For the Flyers, they have some early success with a couple of 1991 draft picks and a 1994 pick that broke the 200 game and 100 point mark. Dmitri Yushkevich, a defenseman, had the biggest impact with 786 career games and 225 points. Alexander Selivanov also had a solid career with 459 games and 235 points. Ivan Provorov is their most recent success, with 164 games and 71 points so far. He has the makings to be a player that eventually becomes the franchise’s Russian leader in games played and points.
Last but not least, the team that most of you have probably been waiting for, the Tampa Bay Lightning. The Lightning’s draft picks are a very interesting mix. Like a lot of teams, they took a lot of fliers in the late rounds in the early 90s on Russian players. Then they did it again in the early 2000s. Dmitri Afanasenkov was decent pick in the third round in 1998 with 227 career games and 54 points. Evgeni Artyukhin is an easily recognized name for Lightning fans, but only played 199 games with 49 points.
But the two big names up at the top of the list are Nikita Kucherov and Vladislav Namestnikov, both selected in the 2011 NHL Entry Draft. Kucherov has amassed 365 games and 334 points. Namestnikov has since been traded to the New York Rangers, but has 282 games and 127 points and should continue to improve on his career totals as he enters his prime years.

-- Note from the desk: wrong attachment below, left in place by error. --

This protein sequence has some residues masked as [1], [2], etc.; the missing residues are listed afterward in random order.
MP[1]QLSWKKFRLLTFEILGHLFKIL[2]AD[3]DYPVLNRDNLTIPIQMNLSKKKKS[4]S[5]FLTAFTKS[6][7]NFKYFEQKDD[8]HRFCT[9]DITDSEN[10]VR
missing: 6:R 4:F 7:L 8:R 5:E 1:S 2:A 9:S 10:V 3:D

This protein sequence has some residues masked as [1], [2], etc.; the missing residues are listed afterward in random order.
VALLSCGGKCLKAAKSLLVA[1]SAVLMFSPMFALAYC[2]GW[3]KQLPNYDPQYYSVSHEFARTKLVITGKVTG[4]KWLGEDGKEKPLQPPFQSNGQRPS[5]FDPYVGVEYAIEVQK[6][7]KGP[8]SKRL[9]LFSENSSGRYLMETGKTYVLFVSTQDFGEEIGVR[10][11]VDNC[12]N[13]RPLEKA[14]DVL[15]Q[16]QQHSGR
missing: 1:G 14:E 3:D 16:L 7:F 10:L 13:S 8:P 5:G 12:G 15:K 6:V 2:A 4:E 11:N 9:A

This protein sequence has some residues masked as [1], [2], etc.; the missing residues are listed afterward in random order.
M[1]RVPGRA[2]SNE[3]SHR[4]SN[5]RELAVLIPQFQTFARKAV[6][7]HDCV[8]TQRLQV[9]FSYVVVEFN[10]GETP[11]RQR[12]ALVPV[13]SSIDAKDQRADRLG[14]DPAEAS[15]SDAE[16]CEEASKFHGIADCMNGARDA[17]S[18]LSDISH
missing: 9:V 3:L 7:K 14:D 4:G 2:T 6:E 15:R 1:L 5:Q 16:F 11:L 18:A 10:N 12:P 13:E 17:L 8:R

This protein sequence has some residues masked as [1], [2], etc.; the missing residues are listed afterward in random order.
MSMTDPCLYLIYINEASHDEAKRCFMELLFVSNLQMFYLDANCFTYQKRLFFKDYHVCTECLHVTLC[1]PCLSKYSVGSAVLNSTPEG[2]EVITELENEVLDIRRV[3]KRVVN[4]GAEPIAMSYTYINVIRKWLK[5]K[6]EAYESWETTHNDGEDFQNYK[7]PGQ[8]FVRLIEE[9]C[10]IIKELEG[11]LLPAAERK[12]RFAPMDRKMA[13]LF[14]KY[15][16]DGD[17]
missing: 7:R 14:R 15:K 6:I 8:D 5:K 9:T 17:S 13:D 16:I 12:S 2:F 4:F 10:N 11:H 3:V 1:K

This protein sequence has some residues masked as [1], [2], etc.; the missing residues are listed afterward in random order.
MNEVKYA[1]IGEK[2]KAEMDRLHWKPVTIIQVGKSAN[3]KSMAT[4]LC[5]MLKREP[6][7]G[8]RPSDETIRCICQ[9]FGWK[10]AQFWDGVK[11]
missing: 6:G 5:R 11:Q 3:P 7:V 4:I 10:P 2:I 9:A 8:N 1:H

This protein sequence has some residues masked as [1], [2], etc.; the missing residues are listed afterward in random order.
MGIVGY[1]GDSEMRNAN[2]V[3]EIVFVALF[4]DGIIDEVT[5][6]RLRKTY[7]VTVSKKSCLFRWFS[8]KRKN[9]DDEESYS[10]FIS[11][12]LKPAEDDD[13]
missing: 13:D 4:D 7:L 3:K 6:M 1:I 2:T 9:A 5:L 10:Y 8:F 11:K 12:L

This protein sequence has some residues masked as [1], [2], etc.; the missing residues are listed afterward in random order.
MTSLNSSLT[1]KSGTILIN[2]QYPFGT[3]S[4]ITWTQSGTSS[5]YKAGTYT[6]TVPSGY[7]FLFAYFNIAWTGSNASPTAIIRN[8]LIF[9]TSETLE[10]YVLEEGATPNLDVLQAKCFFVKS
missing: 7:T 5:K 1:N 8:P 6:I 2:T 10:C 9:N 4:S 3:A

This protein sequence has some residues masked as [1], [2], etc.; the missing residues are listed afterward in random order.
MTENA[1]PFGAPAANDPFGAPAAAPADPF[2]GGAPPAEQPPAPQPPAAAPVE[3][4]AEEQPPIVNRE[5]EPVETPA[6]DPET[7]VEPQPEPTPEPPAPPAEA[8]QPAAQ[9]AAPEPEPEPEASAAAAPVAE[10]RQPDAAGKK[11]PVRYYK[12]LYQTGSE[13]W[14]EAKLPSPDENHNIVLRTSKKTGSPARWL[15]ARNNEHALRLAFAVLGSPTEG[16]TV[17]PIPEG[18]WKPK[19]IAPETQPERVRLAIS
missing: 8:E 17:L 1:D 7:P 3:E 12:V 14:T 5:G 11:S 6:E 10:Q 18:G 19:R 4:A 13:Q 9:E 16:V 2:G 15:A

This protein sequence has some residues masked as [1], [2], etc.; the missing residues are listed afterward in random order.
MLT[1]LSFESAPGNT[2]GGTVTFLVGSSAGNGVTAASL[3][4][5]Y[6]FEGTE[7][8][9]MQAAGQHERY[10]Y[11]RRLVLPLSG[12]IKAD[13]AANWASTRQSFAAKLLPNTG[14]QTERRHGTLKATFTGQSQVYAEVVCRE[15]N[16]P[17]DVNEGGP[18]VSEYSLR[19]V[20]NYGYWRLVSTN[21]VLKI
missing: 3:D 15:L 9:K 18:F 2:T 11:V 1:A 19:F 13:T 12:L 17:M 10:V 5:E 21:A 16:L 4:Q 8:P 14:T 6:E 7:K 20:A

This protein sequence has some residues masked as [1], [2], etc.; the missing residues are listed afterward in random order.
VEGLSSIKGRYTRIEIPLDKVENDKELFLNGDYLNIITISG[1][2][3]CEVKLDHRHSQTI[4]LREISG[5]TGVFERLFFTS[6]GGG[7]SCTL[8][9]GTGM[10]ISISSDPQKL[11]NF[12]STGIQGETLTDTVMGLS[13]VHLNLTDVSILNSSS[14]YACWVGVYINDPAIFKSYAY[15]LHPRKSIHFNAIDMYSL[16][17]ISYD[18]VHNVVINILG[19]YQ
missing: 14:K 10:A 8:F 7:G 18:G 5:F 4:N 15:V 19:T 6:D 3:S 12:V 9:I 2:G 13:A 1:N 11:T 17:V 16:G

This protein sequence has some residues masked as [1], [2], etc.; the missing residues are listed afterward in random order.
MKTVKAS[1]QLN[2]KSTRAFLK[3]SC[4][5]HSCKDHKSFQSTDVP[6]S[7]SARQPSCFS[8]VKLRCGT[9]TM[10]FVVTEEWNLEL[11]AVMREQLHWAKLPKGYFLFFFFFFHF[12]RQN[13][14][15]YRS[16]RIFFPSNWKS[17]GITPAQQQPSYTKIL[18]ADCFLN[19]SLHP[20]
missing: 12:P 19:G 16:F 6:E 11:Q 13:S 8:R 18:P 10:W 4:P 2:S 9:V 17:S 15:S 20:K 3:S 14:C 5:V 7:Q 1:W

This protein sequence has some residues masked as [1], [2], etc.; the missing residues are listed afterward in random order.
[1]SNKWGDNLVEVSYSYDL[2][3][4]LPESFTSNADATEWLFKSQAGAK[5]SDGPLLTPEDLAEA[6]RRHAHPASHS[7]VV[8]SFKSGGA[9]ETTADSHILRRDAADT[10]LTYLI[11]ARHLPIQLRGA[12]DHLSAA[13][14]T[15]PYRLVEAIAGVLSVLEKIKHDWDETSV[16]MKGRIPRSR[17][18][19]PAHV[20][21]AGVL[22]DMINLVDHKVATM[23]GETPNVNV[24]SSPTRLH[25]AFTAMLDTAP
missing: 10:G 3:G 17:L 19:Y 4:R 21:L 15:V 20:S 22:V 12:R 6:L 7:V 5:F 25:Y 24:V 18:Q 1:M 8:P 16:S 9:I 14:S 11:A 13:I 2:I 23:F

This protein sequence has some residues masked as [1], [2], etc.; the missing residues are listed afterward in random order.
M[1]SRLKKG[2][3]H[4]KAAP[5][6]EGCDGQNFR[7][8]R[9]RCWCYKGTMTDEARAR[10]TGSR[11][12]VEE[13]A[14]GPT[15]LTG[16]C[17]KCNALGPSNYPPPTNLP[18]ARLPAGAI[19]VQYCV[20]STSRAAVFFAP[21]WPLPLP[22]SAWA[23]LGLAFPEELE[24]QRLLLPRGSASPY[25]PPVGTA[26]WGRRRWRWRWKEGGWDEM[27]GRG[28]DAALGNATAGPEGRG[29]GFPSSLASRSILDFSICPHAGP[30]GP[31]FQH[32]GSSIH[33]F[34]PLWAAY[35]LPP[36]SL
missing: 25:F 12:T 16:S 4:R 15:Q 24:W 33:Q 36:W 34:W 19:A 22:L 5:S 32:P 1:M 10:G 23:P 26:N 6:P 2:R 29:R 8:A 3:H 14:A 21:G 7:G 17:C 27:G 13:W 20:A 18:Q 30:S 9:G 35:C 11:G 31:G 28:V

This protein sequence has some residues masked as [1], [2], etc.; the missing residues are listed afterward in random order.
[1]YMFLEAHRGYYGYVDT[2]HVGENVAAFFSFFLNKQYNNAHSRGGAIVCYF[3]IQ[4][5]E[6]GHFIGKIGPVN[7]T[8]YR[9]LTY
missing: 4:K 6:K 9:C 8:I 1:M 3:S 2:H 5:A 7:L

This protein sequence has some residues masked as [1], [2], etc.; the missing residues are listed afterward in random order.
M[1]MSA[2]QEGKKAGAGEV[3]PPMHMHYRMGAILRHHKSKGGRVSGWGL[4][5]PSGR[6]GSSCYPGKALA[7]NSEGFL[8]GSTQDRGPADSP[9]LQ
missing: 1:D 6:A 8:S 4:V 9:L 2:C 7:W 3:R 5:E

In total, the Lightning have had ten of their 30 Russian skater draft picks make it to the NHL. They also have a few promising prospects drafted in the past three years that could very well make it to the NHL in the next few years as well in Alexander Volkov, Alexey Lipanov, and Oleg Sosunov.
Some teams have seen market inefficiencies in scouting Russian players and have taken advantage. Some teams have just thrown a dart at the board and hope it works out. There’s no sign that the pipeline of talent in Russia will stop any time soon. Teams would be wise to continue to up their scouting budgets and work more on properly researching Russian players.